Home > Revived (Revved #2)(4)

Revived (Revved #2)(4)
Author: Samantha Towle

I thought the world knew everything about me.

Maybe not her.

The knowledge relaxes me a little, and from out of nowhere, I find myself wanting to tell this woman everything.

My biggest fears. My regrets. The self-loathing I feel at my own weaknesses.

“Yes.” I take a deep breath. “Both my legs were broken. My wrist was shattered. I had numerous broken ribs. But those injuries were the easy part.” I give a sardonic smile. “The worst were…a burst fracture in my lower vertebrae and a subdural hematoma.” I tap a finger to my head where the scar lies hidden beneath my overgrown hair. “I was on the operating table with my head wide open when my heart stopped beating.” I take a deep breath. “I was technically dead for about a minute.”

“And how does that feel, knowing that you died?”

I lift a shoulder in a half shrug, like it doesn’t matter. It does matter.

“I don’t know. But I do know how it doesn’t make me feel.”

“And how is that?”

“Alive. I know that it should make me feel more alive now than ever. But I don’t.”

“Why?”

“Because I can’t race. Without racing, I’m nothing.”

“Are you sure that’s true?”

“If I wasn’t, I wouldn’t be here.”

Eyes leaving me, she stares at the words she’s written. “You haven’t raced since the accident?”

“No.”

“Are you physically able to drive a car? Your injuries haven’t hindered that?”

“No, they haven’t. I spent a year going through rehabilitation, making sure I could get back in a car.” And now, I can’t because I’m a fucking coward.

“So, it’s not your body keeping you from racing. It’s your mind.”

“I wouldn’t fucking be here if it wasn’t.” I don’t mean to curse or snap at her, but I can’t help it. And I won’t apologize for it either, because I’m an asshole.

Her eyes meet with mine, her gaze steady. “How about traveling as a passenger in a car? How do you find that?”

“I manage.” Just.

“The same level of anxiety as when you’ve attempted to drive?”

“No. Slightly less. Not as bad.”

“Do you suffer from anxiety attacks?”

I frown. “Only when I try to drive a car,” I mutter quietly.

Admitting that I have anxiety attacks is not easy for me.

She scribbles on the paper again. The scratch of the pen is driving me to distraction. That, and her fucking legs and her tits, which are rising up and down with each breath she takes.

I don’t want to talk anymore. I just want to fuck her and not think about any of my shit. Bury myself so deep inside her body until she’s all I can think about and feel and see.

“Now that you’re no longer racing, how do you spend your time?”

I let out a hard laugh. “You want the glossy version or the real version?”

“The truth. I only ever want you to tell me the truth here. If you don’t feel you can do that right now, that’s fine. But no lies. I can’t help you if you lie to me.”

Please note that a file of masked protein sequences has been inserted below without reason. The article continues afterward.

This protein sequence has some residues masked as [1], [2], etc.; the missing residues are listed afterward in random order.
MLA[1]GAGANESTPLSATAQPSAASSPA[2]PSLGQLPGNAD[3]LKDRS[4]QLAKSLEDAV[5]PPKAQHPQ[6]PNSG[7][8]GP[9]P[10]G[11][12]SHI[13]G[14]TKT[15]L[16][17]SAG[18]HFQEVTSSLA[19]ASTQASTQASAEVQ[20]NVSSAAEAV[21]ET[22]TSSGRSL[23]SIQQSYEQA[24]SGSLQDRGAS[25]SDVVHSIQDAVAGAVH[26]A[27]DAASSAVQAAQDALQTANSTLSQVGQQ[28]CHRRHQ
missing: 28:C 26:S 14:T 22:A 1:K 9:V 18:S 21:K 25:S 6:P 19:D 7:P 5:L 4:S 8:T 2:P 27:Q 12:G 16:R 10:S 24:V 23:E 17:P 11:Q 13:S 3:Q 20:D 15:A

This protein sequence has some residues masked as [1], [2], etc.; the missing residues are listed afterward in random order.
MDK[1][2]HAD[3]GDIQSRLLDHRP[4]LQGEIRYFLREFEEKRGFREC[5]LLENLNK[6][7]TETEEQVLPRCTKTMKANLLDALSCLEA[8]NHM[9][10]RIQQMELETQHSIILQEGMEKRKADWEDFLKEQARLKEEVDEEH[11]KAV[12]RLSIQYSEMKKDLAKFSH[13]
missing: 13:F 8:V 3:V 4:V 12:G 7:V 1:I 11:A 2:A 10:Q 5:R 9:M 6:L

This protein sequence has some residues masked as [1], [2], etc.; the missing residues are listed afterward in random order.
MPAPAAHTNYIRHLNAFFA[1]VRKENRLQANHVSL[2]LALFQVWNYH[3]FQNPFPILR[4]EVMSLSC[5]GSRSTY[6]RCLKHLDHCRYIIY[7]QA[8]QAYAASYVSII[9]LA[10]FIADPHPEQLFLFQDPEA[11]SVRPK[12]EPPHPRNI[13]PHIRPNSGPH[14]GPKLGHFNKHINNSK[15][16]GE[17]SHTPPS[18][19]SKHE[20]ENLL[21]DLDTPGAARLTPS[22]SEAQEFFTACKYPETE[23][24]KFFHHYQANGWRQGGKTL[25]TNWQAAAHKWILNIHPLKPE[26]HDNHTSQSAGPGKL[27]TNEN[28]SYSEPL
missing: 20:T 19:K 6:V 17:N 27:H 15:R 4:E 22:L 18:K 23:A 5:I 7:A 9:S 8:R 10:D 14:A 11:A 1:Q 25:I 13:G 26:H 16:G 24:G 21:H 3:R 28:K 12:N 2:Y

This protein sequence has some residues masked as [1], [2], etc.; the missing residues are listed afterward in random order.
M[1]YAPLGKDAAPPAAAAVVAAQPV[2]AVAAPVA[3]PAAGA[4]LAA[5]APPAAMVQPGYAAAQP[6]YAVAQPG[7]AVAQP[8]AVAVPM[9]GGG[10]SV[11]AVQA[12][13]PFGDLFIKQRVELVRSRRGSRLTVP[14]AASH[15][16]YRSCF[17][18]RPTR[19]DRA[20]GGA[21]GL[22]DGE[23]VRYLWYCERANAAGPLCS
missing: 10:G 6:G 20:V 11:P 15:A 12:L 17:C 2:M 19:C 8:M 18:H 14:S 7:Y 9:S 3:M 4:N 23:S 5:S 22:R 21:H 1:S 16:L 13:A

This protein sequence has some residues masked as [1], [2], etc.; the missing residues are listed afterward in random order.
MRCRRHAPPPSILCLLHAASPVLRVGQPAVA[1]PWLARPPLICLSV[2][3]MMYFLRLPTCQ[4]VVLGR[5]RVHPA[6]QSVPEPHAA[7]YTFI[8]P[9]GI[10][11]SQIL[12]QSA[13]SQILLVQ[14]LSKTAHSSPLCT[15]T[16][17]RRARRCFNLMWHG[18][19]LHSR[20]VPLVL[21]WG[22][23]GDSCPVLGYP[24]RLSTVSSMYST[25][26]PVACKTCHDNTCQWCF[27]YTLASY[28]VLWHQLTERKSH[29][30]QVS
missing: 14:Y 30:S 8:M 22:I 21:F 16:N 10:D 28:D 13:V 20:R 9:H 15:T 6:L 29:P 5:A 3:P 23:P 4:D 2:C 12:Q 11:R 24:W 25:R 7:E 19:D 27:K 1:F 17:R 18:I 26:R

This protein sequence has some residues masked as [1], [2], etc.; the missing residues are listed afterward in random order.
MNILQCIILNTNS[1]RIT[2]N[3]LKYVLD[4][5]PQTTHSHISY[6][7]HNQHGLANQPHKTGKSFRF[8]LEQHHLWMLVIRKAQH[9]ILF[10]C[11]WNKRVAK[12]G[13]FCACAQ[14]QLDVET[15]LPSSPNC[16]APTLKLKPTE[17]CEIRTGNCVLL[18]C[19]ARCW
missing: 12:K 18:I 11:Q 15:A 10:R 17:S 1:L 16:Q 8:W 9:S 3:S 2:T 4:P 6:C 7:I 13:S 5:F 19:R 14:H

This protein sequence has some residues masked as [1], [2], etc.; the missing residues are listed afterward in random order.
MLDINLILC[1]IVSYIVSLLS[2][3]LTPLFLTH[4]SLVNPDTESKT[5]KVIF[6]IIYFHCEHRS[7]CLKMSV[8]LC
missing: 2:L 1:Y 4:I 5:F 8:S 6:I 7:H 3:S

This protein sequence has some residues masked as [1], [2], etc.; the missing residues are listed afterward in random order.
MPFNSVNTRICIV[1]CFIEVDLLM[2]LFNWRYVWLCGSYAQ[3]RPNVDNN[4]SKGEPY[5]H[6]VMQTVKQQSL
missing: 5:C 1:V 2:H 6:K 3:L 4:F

“Okay.” I blow out a breath. “How do I spend my days? Regretting the day before, missing my life from before the accident, and nursing a hangover. Then, I go out to a bar, get drunk, and hook up with a woman. Take her to a hotel, her place, an alleyway, bar restroom—anywhere really, and I fuck her. Then, I do the exact same the next day and the day after.”

That’s the first time I’ve laid my life bare like that to anyone.

And she doesn’t flinch. I suppose she must hear all kinds of shit.

“Still think you can help me?” I give her a challenging look.

“Yes.” She gives me a steady stare. “You drink to cover the way you’re feeling. I’m sure you don’t need me to tell you that it’s a bad idea. The alcohol—are you addicted?”

“Straight to the point.” I laugh, but it’s hollow, even to my own ears.

It’s been so long since I laughed for real that I can’t remember the sound.

She uncrosses her legs. My attention is immediately brought to them. She has great fucking legs. And she’s wearing panty hose. I wonder if there’s a garter belt under that skirt.

“I’m sorry if that offends you, but it’s how I do things. I might ask you things that make you uncomfortable. You don’t have to answer, but it will help me help you if you do.”

“No.”

“You’re sure?”

“I’m sure. I’m not a drunk.”

“The thought of not drinking again—how does that make you feel?”

I think about it for a moment. “It doesn’t make me feel anything.” Not that anything makes me feel anymore.

“Still, I’d recommend seeing someone about the drinking. I know a great group that deals with substance—”

“I’m not an alcoholic,” I bite. “I might have problems, but that’s not one of them.”

She carefully eyes me.

“Okay. We’ll shelf that…for now.” She puts her pen down on the paper on her lap and looks at me.

Her red lips are slightly parted, and all I can think of doing is smearing that lipstick all over her mouth as I kiss it.

“Our time is nearly up. The first session is always short. The next time, we’ll have a full hour to talk.”

I know what I’d rather do in sixty minutes with her, and it doesn’t involve a lot of talking.

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